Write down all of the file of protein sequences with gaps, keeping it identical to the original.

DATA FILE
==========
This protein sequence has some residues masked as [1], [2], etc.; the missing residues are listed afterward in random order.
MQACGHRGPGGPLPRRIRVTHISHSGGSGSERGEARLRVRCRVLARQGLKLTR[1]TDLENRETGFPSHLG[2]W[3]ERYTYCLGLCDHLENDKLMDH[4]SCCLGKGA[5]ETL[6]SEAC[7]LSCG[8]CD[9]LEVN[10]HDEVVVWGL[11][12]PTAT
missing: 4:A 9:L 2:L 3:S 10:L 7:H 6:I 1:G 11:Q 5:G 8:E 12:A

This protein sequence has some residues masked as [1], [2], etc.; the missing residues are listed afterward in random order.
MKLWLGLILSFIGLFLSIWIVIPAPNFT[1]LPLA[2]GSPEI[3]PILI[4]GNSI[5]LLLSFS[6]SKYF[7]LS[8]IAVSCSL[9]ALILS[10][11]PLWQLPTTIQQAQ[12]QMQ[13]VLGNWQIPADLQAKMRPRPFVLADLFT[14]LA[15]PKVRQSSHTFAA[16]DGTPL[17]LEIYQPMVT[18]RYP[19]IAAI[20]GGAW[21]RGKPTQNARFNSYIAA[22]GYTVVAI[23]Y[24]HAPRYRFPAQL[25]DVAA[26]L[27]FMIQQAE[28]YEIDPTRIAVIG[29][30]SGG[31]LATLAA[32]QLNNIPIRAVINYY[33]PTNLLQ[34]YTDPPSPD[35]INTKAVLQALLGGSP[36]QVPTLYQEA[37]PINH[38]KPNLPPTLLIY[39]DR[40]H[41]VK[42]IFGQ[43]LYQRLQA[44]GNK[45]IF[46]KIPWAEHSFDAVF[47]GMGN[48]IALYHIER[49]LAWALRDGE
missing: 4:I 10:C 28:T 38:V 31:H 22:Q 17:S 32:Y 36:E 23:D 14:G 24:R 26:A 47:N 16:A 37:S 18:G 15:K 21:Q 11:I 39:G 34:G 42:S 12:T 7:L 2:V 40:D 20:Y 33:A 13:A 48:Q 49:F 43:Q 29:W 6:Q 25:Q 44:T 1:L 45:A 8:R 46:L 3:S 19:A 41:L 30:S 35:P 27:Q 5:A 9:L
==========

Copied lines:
This protein sequence has some residues masked as [1], [2], etc.; the missing residues are listed afterward in random order.
MQACGHRGPGGPLPRRIRVTHISHSGGSGSERGEARLRVRCRVLARQGLKLTR[1]TDLENRETGFPSHLG[2]W[3]ERYTYCLGLCDHLENDKLMDH[4]SCCLGKGA[5]ETL[6]SEAC[7]LSCG[8]CD[9]LEVN[10]HDEVVVWGL[11][12]PTAT
missing: 4:A 9:L 2:L 3:S 10:L 7:H 6:I 1:G 11:Q 5:G 8:E 12:A

This protein sequence has some residues masked as [1], [2], etc.; the missing residues are listed afterward in random order.
MKLWLGLILSFIGLFLSIWIVIPAPNFT[1]LPLA[2]GSPEI[3]PILI[4]GNSI[5]LLLSFS[6]SKYF[7]LS[8]IAVSCSL[9]ALILS[10][11]PLWQLPTTIQQAQ[12]QMQ[13]VLGNWQIPADLQAKMRPRPFVLADLFT[14]LA[15]PKVRQSSHTFAA[16]DGTPL[17]LEIYQPMVT[18]RYP[19]IAAI[20]GGAW[21]RGKPTQNARFNSYIAA[22]GYTVVAI[23]Y[24]HAPRYRFPAQL[25]DVAA[26]L[27]FMIQQAE[28]YEIDPTRIAVIG[29][30]SGG[31]LATLAA[32]QLNNIPIRAVINYY[33]PTNLLQ[34]YTDPPSPD[35]INTKAVLQALLGGSP[36]QVPTLYQEA[37]PINH[38]KPNLPPTLLIY[39]DR[40]H[41]VK[42]IFGQ[43]LYQRLQA[44]GNK[45]IF[46]KIPWAEHSFDAVF[47]GMGN[48]IALYHIER[49]LAWALRDGE
missing: 4:I 10:C 28:T 38:V 31:H 22:Q 17:S 32:Y 36:E 23:D 14:G 24:R 26:A 47:N 16:A 37:S 18:G 15:K 21:Q 11:I 39:G 34:G 42:S 12:T 7:L 2:V 40:D 20:Y 33:A 13:A 48:Q 49:F 43:Q 29:W 6:Q 25:Q 44:T 1:L 45:A 8:R 46:L 3:S 19:A 41:L 30:S 35:P 27:Q 5:A 9:L